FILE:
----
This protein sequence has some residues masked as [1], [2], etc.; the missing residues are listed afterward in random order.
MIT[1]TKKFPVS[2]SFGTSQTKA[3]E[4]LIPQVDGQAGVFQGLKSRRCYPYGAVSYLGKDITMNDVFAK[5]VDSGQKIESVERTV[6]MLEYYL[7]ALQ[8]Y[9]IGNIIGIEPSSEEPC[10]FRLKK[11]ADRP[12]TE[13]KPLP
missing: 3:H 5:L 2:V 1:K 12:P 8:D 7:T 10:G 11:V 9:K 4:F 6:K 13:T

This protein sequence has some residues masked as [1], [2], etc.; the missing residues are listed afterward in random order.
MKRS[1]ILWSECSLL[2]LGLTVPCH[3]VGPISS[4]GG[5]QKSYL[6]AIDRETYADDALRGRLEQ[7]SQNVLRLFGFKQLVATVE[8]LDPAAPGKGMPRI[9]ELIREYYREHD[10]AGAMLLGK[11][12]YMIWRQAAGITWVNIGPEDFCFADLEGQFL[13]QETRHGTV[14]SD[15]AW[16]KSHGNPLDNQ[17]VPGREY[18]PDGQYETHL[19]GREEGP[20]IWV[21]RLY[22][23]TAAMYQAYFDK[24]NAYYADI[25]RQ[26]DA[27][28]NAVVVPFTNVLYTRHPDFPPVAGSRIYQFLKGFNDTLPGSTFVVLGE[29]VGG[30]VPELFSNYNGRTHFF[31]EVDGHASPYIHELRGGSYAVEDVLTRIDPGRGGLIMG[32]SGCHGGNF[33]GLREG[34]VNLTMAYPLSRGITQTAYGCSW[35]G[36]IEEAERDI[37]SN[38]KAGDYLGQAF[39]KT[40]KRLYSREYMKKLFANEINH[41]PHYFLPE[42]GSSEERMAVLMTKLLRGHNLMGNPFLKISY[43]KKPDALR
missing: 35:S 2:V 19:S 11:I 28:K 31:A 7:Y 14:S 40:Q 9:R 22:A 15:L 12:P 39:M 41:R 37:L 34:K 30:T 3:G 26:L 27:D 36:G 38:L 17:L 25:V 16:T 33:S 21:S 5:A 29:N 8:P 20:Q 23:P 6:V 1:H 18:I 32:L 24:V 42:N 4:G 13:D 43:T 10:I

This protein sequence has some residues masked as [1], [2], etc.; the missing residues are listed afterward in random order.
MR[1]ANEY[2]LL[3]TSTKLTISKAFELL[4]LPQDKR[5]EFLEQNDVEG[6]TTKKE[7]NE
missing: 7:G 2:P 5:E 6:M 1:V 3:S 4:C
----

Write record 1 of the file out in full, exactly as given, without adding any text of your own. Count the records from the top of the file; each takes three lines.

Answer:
This protein sequence has some residues masked as [1], [2], etc.; the missing residues are listed afterward in random order.
MIT[1]TKKFPVS[2]SFGTSQTKA[3]E[4]LIPQVDGQAGVFQGLKSRRCYPYGAVSYLGKDITMNDVFAK[5]VDSGQKIESVERTV[6]MLEYYL[7]ALQ[8]Y[9]IGNIIGIEPSSEEPC[10]FRLKK[11]ADRP[12]TE[13]KPLP
missing: 3:H 5:L 2:V 1:K 12:P 8:D 7:T 10:G 11:V 9:K 4:F 6:K 13:T